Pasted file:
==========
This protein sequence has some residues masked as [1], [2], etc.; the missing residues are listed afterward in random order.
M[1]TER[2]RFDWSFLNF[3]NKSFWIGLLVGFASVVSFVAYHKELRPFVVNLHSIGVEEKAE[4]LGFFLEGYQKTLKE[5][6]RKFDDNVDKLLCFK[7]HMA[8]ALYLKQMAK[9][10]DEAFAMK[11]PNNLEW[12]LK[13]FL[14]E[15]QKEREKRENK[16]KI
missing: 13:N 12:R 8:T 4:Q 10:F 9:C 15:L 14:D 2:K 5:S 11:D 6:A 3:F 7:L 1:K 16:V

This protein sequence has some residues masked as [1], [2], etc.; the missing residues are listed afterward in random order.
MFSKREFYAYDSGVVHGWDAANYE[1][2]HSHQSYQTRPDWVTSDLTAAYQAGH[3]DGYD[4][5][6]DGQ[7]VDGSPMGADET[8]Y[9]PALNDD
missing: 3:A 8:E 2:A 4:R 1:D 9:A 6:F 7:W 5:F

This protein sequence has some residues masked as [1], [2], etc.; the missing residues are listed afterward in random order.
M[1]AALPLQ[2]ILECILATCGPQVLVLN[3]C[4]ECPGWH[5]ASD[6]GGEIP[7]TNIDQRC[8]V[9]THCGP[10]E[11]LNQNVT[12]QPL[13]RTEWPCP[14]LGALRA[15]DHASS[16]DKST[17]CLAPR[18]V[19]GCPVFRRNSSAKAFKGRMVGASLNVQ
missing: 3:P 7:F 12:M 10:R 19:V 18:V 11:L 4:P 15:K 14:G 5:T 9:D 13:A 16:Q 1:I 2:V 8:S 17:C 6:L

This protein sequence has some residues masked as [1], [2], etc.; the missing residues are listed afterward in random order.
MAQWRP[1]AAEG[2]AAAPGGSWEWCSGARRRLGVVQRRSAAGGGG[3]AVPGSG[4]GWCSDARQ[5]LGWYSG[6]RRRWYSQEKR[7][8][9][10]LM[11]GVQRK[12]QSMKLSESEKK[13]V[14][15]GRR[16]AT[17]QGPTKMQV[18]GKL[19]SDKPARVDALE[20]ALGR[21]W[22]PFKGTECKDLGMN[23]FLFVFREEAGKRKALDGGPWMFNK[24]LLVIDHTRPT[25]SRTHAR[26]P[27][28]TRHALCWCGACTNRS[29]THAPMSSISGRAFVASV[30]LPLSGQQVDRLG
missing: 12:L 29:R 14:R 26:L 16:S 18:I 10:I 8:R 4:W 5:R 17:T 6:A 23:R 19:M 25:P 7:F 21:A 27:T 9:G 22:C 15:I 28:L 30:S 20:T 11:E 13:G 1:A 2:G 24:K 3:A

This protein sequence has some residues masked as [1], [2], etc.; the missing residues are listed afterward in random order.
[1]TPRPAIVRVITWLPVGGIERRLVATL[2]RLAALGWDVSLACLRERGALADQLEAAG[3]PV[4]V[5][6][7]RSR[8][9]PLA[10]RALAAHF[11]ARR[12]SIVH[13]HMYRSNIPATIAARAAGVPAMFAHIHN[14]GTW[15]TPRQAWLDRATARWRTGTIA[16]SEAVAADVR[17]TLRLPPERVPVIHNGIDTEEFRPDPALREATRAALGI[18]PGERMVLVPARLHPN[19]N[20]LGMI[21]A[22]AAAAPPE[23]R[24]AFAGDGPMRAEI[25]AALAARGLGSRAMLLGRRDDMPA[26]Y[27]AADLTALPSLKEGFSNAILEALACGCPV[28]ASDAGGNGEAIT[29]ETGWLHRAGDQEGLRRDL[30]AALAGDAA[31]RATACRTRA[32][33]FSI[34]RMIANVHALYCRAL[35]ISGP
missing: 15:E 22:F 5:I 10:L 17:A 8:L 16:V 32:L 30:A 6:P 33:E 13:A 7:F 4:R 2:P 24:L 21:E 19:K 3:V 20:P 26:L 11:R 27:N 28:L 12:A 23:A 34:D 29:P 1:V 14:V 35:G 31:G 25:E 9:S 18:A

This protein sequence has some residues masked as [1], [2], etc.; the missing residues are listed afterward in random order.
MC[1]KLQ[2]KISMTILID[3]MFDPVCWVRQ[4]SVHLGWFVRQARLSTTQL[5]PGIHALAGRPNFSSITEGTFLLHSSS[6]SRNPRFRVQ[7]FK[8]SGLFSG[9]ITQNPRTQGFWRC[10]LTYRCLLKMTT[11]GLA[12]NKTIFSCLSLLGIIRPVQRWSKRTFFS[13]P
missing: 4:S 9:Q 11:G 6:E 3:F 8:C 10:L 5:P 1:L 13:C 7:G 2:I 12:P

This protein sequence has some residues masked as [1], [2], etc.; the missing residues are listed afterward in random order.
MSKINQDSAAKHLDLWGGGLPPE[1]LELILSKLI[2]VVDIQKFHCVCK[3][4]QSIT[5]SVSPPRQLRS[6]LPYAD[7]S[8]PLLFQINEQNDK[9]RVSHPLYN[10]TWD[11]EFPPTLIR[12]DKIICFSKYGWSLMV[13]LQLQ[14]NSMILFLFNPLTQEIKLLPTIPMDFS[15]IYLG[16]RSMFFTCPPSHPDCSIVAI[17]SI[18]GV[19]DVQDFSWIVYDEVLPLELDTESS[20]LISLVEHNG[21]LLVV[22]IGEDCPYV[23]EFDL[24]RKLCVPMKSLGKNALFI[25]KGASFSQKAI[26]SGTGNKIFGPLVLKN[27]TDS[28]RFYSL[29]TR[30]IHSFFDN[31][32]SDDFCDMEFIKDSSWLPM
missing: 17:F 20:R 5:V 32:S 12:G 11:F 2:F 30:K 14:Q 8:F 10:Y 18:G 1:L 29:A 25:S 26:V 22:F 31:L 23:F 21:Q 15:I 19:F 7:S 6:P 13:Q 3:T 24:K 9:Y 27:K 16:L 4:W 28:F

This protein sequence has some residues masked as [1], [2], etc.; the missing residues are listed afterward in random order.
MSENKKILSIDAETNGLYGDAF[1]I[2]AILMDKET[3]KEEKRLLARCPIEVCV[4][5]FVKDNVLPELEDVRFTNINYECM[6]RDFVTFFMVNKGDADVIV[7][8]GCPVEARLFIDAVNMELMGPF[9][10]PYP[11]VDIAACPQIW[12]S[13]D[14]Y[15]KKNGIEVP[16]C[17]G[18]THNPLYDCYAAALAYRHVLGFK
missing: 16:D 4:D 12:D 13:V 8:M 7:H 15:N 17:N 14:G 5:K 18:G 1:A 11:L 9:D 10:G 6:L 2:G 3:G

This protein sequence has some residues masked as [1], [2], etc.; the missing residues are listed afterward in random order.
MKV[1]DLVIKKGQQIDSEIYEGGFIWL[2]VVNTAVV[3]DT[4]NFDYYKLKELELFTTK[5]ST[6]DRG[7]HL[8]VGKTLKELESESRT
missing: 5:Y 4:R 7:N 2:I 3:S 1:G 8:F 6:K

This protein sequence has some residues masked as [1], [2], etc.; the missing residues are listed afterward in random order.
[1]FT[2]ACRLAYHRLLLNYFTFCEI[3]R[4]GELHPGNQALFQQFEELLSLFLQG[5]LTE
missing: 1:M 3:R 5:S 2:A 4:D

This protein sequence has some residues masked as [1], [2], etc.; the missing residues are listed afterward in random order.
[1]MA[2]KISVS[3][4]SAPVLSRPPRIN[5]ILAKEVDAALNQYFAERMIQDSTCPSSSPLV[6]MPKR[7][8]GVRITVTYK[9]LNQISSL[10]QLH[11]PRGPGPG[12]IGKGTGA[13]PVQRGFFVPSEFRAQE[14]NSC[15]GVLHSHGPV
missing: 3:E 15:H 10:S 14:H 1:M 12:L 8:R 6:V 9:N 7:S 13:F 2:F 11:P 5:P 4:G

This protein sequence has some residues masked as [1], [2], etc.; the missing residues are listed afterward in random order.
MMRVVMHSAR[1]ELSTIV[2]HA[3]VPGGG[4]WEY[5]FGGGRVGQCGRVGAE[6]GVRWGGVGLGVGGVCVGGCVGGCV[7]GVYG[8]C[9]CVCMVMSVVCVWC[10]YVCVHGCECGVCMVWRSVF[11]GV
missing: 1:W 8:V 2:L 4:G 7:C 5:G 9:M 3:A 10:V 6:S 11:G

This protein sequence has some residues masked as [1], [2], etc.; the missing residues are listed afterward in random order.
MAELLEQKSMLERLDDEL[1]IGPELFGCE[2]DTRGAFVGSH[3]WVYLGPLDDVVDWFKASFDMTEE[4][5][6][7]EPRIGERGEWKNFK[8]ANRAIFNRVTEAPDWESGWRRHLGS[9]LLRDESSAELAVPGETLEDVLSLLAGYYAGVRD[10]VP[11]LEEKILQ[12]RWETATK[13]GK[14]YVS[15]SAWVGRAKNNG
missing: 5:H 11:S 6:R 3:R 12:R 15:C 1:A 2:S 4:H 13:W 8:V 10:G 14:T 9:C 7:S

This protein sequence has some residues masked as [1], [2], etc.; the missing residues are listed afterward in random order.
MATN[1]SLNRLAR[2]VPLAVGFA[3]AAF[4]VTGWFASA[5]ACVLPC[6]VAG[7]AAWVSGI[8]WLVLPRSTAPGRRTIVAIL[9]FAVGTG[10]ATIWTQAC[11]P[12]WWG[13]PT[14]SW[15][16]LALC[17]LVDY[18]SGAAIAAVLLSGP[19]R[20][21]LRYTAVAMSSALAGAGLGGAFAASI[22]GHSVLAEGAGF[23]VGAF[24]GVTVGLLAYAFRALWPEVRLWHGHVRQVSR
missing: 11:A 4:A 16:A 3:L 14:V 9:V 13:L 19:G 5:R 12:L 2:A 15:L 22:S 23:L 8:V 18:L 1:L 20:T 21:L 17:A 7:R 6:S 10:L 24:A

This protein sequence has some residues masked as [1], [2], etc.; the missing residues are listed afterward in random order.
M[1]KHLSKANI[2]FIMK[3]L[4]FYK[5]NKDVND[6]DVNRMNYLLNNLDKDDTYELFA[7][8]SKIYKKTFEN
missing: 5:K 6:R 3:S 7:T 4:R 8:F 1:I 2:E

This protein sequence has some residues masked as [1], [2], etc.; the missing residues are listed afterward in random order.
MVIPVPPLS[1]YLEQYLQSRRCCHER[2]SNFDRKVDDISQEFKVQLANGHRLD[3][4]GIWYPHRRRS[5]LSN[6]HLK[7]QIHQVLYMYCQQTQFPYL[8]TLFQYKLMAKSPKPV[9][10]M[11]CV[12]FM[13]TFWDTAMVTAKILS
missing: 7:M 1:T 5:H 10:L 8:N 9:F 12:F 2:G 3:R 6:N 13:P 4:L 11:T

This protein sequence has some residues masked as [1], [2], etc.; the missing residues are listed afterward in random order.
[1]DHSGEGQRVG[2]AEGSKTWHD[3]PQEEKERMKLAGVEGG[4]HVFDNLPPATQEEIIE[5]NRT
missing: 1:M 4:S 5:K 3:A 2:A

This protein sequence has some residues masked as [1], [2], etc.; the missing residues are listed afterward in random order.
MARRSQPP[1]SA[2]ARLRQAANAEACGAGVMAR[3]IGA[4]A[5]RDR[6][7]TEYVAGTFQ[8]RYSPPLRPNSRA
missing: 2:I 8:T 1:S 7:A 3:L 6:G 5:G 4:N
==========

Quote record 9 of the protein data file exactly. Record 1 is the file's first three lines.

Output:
This protein sequence has some residues masked as [1], [2], etc.; the missing residues are listed afterward in random order.
MKV[1]DLVIKKGQQIDSEIYEGGFIWL[2]VVNTAVV[3]DT[4]NFDYYKLKELELFTTK[5]ST[6]DRG[7]HL[8]VGKTLKELESESRT
missing: 5:Y 4:R 7:N 2:I 3:S 1:G 8:F 6:K